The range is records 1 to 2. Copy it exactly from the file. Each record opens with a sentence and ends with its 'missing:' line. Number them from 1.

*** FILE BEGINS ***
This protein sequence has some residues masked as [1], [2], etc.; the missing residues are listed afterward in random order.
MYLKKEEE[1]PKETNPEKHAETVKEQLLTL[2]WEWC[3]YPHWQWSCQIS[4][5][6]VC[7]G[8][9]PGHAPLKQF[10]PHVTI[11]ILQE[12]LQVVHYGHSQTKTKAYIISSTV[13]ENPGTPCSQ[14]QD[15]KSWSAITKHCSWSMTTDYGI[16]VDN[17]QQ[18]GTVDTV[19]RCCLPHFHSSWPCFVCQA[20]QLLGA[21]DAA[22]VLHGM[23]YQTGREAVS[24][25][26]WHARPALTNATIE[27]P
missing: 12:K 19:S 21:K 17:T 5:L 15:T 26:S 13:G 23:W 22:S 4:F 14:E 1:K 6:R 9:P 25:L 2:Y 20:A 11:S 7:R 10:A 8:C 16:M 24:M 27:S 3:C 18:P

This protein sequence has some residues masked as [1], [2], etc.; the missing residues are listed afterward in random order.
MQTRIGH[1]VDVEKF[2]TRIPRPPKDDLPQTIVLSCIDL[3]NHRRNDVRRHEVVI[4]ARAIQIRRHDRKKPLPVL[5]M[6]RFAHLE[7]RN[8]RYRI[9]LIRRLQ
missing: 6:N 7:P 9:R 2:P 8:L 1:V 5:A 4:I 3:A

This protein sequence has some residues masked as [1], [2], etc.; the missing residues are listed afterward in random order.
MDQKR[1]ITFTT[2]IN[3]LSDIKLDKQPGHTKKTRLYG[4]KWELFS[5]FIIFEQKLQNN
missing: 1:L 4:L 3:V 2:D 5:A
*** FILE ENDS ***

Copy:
This protein sequence has some residues masked as [1], [2], etc.; the missing residues are listed afterward in random order.
MYLKKEEE[1]PKETNPEKHAETVKEQLLTL[2]WEWC[3]YPHWQWSCQIS[4][5][6]VC[7]G[8][9]PGHAPLKQF[10]PHVTI[11]ILQE[12]LQVVHYGHSQTKTKAYIISSTV[13]ENPGTPCSQ[14]QD[15]KSWSAITKHCSWSMTTDYGI[16]VDN[17]QQ[18]GTVDTV[19]RCCLPHFHSSWPCFVCQA[20]QLLGA[21]DAA[22]VLHGM[23]YQTGREAVS[24][25][26]WHARPALTNATIE[27]P
missing: 12:K 19:S 21:K 17:T 5:L 15:T 26:S 13:G 23:W 22:S 4:F 14:E 1:K 6:R 9:P 25:L 2:Y 20:A 11:S 7:R 10:A 8:C 16:M 24:M 27:S 3:C 18:P

This protein sequence has some residues masked as [1], [2], etc.; the missing residues are listed afterward in random order.
MQTRIGH[1]VDVEKF[2]TRIPRPPKDDLPQTIVLSCIDL[3]NHRRNDVRRHEVVI[4]ARAIQIRRHDRKKPLPVL[5]M[6]RFAHLE[7]RN[8]RYRI[9]LIRRLQ
missing: 6:N 7:P 9:R 2:P 8:L 1:V 5:A 4:I 3:A